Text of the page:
Russia’s Lunar Ambitions Following an American Path Not Taken

Angara-A5V Credit: Russian Defense Ministry/TASS

Credit: Russian Defense Ministry/TASS

Is Russia following a path the American space program could have taken?

A story in the Russian news agency TASS outlines a lunar exploration program which seems to draw on many of the lessons recently learned, but not applied by NASA for its own “Journey to Mars.”

The program, which has yet to be funded, would see Russia base its lunar ambitions on a heavy lift version of the Angara booster it hopes will replace the aged Proton as that nation’s premier commercial carrier. As described, Russia would use an Earth orbit assembly to couple cryogenic propulsion modules to both a lunar descent/ascent craft, as well as to a separate departure/return capsule. The two would then meet in lunar orbit for crew transfer to the surface. A separate mission would see a lunar habitation module, described as a “base” launched in similar fashion.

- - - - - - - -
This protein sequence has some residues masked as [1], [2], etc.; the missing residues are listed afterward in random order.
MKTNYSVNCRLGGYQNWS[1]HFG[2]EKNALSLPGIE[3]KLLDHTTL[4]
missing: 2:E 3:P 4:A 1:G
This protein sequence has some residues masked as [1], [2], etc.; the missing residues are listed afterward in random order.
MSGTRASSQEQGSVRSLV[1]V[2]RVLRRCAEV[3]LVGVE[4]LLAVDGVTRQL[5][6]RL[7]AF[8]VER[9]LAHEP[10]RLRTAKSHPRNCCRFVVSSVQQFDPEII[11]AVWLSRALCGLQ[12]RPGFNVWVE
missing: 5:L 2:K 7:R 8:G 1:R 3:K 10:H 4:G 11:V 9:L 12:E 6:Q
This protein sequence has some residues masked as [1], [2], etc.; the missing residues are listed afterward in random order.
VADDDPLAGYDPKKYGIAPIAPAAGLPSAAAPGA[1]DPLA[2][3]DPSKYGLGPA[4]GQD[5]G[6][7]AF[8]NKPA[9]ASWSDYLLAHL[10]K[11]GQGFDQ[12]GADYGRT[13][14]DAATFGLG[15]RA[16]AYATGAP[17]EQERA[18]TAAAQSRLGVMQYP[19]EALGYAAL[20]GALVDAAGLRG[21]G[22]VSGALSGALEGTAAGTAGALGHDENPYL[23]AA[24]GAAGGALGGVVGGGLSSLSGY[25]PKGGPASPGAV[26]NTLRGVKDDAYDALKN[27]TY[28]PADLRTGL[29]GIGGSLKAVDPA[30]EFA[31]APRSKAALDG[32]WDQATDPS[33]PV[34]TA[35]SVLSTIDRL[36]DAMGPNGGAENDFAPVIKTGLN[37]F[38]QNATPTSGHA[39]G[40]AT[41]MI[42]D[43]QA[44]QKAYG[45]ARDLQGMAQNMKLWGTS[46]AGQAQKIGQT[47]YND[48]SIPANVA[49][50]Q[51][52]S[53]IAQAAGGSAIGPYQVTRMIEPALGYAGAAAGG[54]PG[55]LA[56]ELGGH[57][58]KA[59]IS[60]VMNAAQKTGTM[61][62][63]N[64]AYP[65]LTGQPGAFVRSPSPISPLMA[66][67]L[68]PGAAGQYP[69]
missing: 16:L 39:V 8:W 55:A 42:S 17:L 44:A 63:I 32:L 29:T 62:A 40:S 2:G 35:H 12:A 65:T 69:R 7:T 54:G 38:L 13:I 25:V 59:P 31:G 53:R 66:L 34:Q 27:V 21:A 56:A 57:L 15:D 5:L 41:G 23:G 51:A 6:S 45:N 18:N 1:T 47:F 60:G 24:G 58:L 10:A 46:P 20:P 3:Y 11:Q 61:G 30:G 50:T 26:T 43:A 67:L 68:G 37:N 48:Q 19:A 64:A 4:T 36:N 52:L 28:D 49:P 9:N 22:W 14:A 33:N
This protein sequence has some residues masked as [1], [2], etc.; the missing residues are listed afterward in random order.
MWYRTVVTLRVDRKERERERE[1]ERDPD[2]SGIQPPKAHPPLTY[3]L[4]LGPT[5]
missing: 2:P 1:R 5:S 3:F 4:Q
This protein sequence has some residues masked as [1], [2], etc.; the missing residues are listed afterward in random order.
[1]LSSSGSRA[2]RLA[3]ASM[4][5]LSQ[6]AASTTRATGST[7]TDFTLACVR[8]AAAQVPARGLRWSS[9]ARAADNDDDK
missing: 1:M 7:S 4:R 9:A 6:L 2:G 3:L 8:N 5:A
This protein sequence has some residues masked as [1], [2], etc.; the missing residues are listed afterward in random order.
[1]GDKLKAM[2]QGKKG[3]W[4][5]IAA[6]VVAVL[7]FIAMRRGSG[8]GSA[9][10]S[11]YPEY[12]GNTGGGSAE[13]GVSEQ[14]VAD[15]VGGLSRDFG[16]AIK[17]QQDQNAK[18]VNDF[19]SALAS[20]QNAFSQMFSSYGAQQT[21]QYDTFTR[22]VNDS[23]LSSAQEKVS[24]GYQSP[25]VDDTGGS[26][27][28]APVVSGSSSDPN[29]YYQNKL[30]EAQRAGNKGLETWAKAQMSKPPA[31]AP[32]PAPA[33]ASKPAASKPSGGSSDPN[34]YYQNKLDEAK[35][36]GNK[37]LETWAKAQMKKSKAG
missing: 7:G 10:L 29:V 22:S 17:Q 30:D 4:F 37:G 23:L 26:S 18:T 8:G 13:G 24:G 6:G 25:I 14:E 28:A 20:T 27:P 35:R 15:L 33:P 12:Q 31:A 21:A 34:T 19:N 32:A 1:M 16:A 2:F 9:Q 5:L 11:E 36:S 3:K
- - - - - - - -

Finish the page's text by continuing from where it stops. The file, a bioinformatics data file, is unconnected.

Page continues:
The base would presumably be re-used by separate crews, meaning that follow-on missions could be undertaken utilizing four launches, or see the base expanded with six. Each dual launch would see one Angara-A5V lift off from Plesetsk, in the far north, while a similar rocket would blast off from the Vostochny Cosmodrome in the far east.

Standing in stark contrast to current U.S. plans to utilize ever larger versions of the Space Launch System to pursue a long term “Journey to Mars,” one that might not see a landing until some time in the 2040’s at best, the Russian concept would see nearer term landings built around what is intended to become a frequently flying commercial workhorse. In other words, it is a plan more than a little similar to those proposed by Golden Spike company as well as others, which would see U.S. medium and heavy lift commercial boosters serve as the framework for an expanding program of lunar exploration.  Somewhat ironically, the Russian plan comes on the same week NASA is poised to demonstrate the resilience and flexibility of a commercial strategy through today’s launch of the Orbital ATK OA-4 resupply mission to the International Space Station aboard a United Launch Alliance Atlas V rocket.

Posted in: Moon, Russian Space

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